Community voices: South Sudan
Atoch is the Chairlady of a women’s group in Warrap State and Deputy Chairperson of her local community security working group (CSWG) established by Saferworld and the Kuac Area Development Agency (KUADA) to help communities address their safety and security concerns. Atoch returned to her former home town in 2011 for the referendum and subsequent independence of South Sudan to find that few employment opportunities existed.
"My name is Atoch. I am 39 and I have four children. I am a member of the CSWG and I am in charge of women’s affairs, so if any issues are affecting women then they come to me and I take them to the CSWG. My main job as I am the Chairlady is looking at how women can take up positions of power and also the issue of domestic or gender-based violence.
We came from Khartoum and starting a new life has not been easy. We came with a lot of things – we brought them with us from the north; our bed, chair, seat. Now we sell them one by one to survive as we are not working. My husband isn’t working, I’m not working; so we take the chair to the market, and if we sell it we can have food for the month. Even the bags we brought our things in we have had to sell. Before we had jobs, and I worked in a factory and [had] an income.
Here security is also hard. There is only one police station, and it is under the tree. You can see the community here is very large, we need more policemen so in the case of misunderstandings or crime, people would be able to access the police. Physically the area is too big to police with the current capacity, it is made up of many blocks.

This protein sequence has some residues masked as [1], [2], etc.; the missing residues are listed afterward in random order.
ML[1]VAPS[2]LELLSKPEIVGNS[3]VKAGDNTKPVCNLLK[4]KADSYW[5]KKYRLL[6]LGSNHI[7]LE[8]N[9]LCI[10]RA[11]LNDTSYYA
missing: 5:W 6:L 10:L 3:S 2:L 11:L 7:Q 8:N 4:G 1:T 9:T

As a CSWG, we discuss issues that are affecting the community, people come to me with issues and I go to the Secretary and the Chairman. The Chairman calls the meeting and we say what the issues are, from there we go and brainstorm how to tackle them to try to improve safety and security for the communities. We also talk about our expectations. We pass this information on to KUADA and also we try to talk to the Governor about the problems we are facing.
A main safety concern is the lack of water. This really affects women as mainly it is us who gather the water. Here there is only one functioning borehole. An NGO built seven for us when we first moved to the area, but that was in 2011 and now they have broken down. Before when it was functioning, people are queuing, and you can see they are okay with that. I used to send my children, but now when we go, especially in the evening; I prefer to go myself as people are fighting because there isn’t enough water to go around.
Sometimes neighbours challenge me when I am collecting water. A woman was abusing me and I said to her I am a member of the CSWG and then she walked away because she knows we are trying to work on this issue. Another time I tried to stop a fight over the borehole and I got hit, and lost a tooth. As a community we are trying to raise money to help and rebuild the borehole."
These case studies from two of our programming locations help to give voice to community members who are affected by differing forms of insecurity in South Sudan. Too often their voices are not heard outside of their communities; there’s often a significant disconnect between local communities in South Sudan and national and international level policymakers. These case studies illustrate a number of the security issues their communities are facing – including criminality, robbery, gang activity, lack of access to basic services and violence against women – and the work they’re undertaking in challenging circumstances to address these jointly, supported by Saferworld and our partner civil society organisations through our community security programme.